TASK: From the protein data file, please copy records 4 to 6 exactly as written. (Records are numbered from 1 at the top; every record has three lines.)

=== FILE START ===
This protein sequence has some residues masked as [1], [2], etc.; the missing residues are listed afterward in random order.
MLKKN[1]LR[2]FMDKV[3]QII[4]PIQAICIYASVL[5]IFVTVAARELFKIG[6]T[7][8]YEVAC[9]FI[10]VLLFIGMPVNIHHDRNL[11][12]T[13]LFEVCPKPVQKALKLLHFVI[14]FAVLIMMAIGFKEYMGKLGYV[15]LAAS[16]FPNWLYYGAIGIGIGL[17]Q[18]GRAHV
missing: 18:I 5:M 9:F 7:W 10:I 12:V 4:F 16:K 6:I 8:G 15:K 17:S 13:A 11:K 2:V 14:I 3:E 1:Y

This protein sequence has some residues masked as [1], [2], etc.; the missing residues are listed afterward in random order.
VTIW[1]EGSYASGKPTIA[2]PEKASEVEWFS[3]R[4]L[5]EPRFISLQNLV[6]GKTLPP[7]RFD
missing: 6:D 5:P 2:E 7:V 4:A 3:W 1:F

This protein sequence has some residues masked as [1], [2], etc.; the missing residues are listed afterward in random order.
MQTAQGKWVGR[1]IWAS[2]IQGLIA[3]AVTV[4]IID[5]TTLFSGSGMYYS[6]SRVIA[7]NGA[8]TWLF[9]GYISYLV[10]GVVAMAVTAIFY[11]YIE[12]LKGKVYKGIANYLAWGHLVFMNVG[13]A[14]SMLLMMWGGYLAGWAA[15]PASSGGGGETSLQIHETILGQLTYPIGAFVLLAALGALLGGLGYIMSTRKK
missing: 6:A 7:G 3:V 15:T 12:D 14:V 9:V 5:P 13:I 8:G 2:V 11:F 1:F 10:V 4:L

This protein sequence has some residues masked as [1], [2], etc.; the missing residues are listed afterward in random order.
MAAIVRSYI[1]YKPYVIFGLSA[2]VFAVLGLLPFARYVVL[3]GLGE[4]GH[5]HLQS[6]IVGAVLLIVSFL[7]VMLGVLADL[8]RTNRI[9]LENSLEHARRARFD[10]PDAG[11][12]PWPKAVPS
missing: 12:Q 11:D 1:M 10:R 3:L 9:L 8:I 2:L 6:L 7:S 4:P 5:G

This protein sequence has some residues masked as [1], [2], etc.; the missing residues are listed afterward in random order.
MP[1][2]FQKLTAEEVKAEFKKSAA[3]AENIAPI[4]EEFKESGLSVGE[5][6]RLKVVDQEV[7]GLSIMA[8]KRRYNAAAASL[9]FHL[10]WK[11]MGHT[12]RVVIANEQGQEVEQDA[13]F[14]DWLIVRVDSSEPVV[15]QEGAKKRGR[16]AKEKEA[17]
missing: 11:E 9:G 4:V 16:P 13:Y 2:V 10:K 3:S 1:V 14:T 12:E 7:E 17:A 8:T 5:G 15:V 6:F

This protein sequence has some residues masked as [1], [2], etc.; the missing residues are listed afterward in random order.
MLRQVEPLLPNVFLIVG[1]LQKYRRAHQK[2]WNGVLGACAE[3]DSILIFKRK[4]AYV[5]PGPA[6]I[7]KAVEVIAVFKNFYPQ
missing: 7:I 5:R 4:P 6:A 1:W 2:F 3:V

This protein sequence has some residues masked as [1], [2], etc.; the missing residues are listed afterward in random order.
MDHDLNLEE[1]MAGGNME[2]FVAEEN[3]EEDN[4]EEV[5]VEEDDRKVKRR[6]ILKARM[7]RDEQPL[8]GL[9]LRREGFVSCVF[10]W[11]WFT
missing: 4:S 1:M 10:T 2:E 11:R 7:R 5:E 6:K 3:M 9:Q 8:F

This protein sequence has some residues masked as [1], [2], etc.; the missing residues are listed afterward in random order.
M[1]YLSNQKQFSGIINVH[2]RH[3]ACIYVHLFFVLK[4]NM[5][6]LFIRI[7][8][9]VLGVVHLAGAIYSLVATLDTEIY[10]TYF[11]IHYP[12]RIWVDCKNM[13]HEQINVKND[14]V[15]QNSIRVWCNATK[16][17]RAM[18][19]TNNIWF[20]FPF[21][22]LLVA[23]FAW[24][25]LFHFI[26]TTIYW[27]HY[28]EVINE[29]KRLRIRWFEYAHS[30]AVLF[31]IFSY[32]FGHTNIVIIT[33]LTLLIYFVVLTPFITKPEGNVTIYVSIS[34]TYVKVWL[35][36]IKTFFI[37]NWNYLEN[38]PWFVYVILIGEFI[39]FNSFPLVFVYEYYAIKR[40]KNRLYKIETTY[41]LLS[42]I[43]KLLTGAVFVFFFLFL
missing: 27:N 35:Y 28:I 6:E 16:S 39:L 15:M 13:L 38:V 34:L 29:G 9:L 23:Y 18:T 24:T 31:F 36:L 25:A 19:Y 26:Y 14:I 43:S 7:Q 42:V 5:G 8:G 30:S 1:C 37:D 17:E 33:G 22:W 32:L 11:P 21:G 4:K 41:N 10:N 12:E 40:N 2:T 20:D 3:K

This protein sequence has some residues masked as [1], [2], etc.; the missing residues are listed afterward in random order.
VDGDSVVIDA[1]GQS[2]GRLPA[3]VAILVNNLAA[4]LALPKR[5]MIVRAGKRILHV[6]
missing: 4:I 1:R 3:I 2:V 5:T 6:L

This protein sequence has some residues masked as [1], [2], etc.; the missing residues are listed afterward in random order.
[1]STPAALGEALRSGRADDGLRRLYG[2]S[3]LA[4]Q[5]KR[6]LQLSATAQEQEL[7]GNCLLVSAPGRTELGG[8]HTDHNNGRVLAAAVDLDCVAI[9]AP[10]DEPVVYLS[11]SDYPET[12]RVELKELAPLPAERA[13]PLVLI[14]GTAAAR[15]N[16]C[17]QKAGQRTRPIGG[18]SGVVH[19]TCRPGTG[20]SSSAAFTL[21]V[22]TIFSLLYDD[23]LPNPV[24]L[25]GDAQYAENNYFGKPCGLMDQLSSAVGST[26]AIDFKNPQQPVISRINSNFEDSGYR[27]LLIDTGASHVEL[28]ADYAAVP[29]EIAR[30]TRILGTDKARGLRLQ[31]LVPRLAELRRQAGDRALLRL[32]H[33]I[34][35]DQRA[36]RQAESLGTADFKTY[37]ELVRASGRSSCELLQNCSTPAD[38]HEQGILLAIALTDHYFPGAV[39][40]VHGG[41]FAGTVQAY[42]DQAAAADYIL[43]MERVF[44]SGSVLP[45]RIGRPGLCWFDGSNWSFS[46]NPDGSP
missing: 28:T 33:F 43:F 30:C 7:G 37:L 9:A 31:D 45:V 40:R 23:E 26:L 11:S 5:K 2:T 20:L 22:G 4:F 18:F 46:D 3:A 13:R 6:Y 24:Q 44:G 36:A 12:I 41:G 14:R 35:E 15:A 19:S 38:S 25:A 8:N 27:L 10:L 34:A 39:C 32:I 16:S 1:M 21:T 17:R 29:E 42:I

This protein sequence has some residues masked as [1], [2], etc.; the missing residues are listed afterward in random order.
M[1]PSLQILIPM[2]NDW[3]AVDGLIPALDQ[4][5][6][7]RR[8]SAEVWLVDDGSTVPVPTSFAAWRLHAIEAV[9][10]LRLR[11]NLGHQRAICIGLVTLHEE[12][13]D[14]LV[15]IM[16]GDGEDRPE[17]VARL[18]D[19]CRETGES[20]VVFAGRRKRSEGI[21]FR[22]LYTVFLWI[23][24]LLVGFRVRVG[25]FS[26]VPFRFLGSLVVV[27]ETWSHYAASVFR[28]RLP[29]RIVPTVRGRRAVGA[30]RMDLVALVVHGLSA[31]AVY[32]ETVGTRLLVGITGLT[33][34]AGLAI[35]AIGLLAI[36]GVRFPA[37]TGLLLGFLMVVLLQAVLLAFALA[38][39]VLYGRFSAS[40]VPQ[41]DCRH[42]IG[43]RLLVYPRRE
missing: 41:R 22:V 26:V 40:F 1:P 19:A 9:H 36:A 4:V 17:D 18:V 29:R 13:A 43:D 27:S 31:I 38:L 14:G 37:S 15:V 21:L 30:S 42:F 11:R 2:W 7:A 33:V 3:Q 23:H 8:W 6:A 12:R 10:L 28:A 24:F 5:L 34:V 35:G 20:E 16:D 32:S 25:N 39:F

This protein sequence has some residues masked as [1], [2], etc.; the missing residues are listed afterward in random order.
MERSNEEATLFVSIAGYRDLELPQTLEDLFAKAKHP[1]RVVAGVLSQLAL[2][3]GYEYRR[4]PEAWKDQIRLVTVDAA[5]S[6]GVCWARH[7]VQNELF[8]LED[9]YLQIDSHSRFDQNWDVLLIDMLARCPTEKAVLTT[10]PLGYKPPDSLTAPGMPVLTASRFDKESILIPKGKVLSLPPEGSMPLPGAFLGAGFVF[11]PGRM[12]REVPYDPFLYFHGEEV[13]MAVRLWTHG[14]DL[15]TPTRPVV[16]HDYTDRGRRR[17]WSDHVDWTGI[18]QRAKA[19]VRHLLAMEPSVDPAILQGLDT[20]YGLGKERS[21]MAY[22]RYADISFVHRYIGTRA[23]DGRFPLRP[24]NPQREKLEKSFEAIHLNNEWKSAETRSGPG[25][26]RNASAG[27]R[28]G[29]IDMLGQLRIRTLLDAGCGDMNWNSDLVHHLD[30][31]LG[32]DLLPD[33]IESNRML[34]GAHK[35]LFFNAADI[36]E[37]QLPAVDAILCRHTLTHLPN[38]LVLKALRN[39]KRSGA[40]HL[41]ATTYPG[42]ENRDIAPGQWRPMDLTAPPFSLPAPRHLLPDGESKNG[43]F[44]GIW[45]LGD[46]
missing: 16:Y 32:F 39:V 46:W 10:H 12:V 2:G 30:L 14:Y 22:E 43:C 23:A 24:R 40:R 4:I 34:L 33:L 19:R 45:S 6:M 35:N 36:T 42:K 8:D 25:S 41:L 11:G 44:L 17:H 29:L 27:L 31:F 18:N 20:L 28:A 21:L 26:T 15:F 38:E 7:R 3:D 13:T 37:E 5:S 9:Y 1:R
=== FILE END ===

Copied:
This protein sequence has some residues masked as [1], [2], etc.; the missing residues are listed afterward in random order.
MAAIVRSYI[1]YKPYVIFGLSA[2]VFAVLGLLPFARYVVL[3]GLGE[4]GH[5]HLQS[6]IVGAVLLIVSFL[7]VMLGVLADL[8]RTNRI[9]LENSLEHARRARFD[10]PDAG[11][12]PWPKAVPS
missing: 12:Q 11:D 1:M 10:R 3:L 9:L 8:I 2:L 6:L 7:S 4:P 5:G

This protein sequence has some residues masked as [1], [2], etc.; the missing residues are listed afterward in random order.
MP[1][2]FQKLTAEEVKAEFKKSAA[3]AENIAPI[4]EEFKESGLSVGE[5][6]RLKVVDQEV[7]GLSIMA[8]KRRYNAAAASL[9]FHL[10]WK[11]MGHT[12]RVVIANEQGQEVEQDA[13]F[14]DWLIVRVDSSEPVV[15]QEGAKKRGR[16]AKEKEA[17]
missing: 11:E 9:G 4:V 16:P 13:Y 2:V 10:K 3:S 1:V 14:T 12:E 7:E 17:A 8:T 5:G 15:V 6:F

This protein sequence has some residues masked as [1], [2], etc.; the missing residues are listed afterward in random order.
MLRQVEPLLPNVFLIVG[1]LQKYRRAHQK[2]WNGVLGACAE[3]DSILIFKRK[4]AYV[5]PGPA[6]I[7]KAVEVIAVFKNFYPQ
missing: 7:I 5:R 4:P 6:A 1:W 2:F 3:V